The project dashboard provides the overall project status at a glance. It is a central project monitoring tool for Project managers to provide the appropriate Project management and stakeholder’s routine project updates. There are various tools available, from MS Office (PowerPoint/ Excel) to SharePoint/ Project Server integrations, third party software platforms and more.
Regardless of leveraged technology, the specific layout will vary greatly by project and will be determined ultimately by which Key Performance Indicators (KPI) were agreed to in the project planning phase to track overall project progress. KPI are performance measurements that evaluate the success of the project at routine measurement intervals throughout the project, e.g. weekly or monthly. Examples for IT projects include: Earned value (measuring project performance and progress in an objective manner), Estimate to complete, cost performance (spent vs. planned), labor management (actual vs. planned), ROI, task tracking, risk/ issues, changes, delivery date (planned/ forecast/ actual) et cetera.
Planning the Project Dashboard
When planning the weekly dashboard it is important to consider whom your audience will be and tailor your message specifically for their consumption. Your project is a journey, and the project dashboard tells the story of this journey. Who is the audience for the dashboard? What are they interested to know? What is it that you need to communicate? What is the frequency for updating the dashboard?
The shotgun approach, providing updates on every aspect of the project are a waste everyone’s time. The Project manager will spend too much time preparing a report that no one will fully consume. The more succinctly and efficiently you can compress the important data the better your report will be received.
There are myriad formatting possibilities to customize your reports. Below are four basic guidelines to keep in mind when designing the Project dashboard layout:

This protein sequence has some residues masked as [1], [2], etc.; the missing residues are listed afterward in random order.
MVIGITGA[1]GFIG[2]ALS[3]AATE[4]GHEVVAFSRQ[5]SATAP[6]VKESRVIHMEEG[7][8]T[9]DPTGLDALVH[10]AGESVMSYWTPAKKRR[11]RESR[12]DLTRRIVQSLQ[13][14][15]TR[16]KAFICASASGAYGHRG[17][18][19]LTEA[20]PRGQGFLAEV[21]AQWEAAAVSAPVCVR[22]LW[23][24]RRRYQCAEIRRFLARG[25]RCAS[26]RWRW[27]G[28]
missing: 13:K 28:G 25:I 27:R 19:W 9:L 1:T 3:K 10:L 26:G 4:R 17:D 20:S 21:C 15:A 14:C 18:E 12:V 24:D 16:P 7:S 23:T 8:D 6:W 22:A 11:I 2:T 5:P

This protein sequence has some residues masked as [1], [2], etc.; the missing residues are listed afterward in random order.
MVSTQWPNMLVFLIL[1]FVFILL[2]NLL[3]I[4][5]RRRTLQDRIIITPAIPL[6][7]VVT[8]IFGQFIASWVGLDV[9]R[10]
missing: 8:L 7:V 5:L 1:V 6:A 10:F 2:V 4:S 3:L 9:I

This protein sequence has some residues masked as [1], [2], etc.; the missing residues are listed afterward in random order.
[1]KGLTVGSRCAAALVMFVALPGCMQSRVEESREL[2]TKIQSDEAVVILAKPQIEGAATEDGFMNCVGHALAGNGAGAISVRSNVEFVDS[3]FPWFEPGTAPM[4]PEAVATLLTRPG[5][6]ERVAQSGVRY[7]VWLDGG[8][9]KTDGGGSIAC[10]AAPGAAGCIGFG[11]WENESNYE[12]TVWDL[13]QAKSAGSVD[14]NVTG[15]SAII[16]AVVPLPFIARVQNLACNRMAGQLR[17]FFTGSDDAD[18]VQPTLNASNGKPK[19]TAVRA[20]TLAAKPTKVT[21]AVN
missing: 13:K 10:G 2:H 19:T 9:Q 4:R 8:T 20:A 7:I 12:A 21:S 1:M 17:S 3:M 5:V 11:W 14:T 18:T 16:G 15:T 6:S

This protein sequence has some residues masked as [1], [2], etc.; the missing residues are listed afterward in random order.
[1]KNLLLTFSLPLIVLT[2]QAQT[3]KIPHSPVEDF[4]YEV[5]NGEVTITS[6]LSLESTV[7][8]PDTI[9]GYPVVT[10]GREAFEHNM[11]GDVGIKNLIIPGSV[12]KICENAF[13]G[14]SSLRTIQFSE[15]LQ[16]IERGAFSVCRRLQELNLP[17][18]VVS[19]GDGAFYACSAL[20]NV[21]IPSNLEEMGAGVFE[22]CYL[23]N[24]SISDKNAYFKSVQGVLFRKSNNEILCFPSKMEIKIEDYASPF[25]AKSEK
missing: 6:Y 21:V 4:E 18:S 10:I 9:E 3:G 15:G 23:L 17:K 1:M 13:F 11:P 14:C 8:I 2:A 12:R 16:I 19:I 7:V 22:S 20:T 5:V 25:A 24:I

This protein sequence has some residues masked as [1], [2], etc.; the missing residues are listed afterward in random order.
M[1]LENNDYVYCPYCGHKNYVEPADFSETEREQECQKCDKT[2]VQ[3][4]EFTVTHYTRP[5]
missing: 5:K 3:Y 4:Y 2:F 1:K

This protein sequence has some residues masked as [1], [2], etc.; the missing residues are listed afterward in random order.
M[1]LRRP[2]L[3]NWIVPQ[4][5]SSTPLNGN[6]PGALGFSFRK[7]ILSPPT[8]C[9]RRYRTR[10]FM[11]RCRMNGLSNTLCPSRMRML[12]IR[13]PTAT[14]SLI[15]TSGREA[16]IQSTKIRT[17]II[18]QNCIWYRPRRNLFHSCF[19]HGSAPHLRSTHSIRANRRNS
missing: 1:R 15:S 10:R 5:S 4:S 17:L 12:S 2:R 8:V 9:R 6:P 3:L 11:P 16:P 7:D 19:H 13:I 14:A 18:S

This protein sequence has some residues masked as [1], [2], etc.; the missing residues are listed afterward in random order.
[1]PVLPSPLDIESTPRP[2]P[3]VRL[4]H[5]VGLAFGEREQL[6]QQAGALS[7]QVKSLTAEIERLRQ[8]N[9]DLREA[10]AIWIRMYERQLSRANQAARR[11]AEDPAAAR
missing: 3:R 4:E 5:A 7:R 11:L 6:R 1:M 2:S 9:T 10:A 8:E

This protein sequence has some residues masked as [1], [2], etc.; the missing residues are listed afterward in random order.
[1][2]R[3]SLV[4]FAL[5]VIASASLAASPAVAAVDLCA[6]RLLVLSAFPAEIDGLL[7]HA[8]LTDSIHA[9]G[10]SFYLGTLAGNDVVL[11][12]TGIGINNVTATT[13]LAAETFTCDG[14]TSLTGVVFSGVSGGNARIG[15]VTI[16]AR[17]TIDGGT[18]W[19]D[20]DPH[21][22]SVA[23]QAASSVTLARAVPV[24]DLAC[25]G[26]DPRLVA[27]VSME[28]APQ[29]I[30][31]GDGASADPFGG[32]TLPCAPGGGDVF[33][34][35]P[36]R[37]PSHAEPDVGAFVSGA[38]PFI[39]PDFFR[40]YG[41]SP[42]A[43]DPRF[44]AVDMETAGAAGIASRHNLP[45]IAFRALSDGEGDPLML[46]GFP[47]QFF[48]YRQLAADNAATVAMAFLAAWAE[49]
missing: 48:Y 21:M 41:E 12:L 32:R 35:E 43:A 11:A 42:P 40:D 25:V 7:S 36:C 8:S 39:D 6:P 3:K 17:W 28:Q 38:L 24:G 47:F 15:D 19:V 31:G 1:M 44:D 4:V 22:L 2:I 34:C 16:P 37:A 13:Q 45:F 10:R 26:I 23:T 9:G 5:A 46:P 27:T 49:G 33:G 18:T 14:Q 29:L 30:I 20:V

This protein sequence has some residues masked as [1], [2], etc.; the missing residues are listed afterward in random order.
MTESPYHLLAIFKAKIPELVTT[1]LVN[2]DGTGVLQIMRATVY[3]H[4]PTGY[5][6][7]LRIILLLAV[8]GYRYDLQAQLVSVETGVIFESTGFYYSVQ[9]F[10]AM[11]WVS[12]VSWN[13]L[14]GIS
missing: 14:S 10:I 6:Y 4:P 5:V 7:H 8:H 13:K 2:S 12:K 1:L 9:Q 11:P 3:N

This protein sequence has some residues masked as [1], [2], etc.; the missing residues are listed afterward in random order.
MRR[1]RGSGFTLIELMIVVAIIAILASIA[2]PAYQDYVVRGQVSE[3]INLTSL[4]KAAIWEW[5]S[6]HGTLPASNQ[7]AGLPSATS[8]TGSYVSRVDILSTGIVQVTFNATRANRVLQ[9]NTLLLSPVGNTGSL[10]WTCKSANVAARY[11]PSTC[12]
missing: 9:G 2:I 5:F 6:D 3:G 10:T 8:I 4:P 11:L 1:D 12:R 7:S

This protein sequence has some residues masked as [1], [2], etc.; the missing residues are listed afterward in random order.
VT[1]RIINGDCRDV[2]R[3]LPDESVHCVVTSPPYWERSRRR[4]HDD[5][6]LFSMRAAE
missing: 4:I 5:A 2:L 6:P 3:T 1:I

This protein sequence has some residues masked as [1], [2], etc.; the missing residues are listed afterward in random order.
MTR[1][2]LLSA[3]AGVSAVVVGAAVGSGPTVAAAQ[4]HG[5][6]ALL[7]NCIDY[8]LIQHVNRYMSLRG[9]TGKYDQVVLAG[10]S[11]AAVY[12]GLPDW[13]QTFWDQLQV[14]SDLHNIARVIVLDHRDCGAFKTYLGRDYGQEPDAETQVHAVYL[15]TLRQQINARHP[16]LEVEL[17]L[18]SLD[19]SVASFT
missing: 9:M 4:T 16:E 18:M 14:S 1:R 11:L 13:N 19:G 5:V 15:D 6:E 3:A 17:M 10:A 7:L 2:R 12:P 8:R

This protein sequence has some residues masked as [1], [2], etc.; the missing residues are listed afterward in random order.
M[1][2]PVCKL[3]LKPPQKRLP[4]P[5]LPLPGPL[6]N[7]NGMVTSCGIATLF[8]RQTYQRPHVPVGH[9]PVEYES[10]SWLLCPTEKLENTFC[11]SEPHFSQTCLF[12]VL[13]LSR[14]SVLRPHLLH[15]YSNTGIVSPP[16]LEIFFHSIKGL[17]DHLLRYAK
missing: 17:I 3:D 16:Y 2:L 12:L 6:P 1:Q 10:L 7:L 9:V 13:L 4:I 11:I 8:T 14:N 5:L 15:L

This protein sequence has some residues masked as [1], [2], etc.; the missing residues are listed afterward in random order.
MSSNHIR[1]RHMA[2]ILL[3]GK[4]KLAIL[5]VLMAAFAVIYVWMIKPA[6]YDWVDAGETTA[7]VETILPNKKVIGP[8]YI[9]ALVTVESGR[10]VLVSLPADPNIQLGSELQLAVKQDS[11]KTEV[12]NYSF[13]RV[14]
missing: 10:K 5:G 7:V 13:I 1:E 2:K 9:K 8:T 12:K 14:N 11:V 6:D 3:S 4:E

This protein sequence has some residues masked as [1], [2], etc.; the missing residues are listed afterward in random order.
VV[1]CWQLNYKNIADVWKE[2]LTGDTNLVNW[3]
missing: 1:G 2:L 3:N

- Keep it simple, Stupid (KISS) – is a design principle created by the U.S. Navy in the early 1960s. Most reports are most effective if they are kept simple rather than made complicated; therefore simplicity should be the goal in designing the Project dashboard. All unnecessary complexity should be avoided. A single PowerPoint slide with only the core KPI is more effective than a four page PowerPoint deck with all possible KPI. Focus on your key message and tell it as simply as possible.
- Eye movement behavior – Western audiences view text with imagery in a clockwise rotation. To best leverage this behavior break your dashboard layout into four quadrants and put the most critical updates in the top left quadrant, followed by the top right quadrant, then the bottom right quadrant and finally the bottom left quadrant. Please see figure 1 below for an example of this layout.
- Scale – The size of images and text have been proven to have an effect on how an audiences is affected. Where possible then care should be taken to emphasize key messages and de-emphasize less important messages. Larger fonts should be used for titles than sub-titles and smaller fonts for body text. Making more space on the dashboard for critical KPI should be a priority. Maximize your message leveraging your available real-estate. See figure 2 below for an example.
- Color Scheme – Invariably the Project dashboard will have RAG (Red-Amber-Green) stoplight updates for some of the KPI. It is important therefore that any time these colors are used elsewhere in the dashboard that the color schemes align – meaning red should always mean the same thing, typically that there is a significant issues with the project – amber, alerting there is a problem that has a negative effect on project performance but can be dealt with by the project manager or project team – and green, the project is on time, on budget with no scope creep. Other color choices are more flexible and you have a wide variety to choose from: achromatic, monochromatic, complementary, analogous, triadic, tetradic and polychromatic. When making a selection however it is frequently a good practice to survey the color schemes already present in the environment for efficacy. Perhaps there is an existing departmental or company color scheme that you can leverage. Care should be taken to simplify your message and streamline communication for leadership. There is a balance in efficiency between using an existing color scheme that management knows well but is less effective contrasted to introducing a new color scheme that better tells the story.
Figure 3 below is an example of a one page (front and back) Project dashboard. KPI included: Overall Project Progress, Top 5 Milestones (Complete / Upcoming), Project Overview, Project Budget, Project Risks, Scope Creep, Project Timeline, Task Tracker (Top 5 Priority Tasks & Top 5 On-Hold Tasks), Task Burndown Chart, Tasks Completed Last week CIO update (Newsletter), Upcoming CIO update (Newsletter) and notes.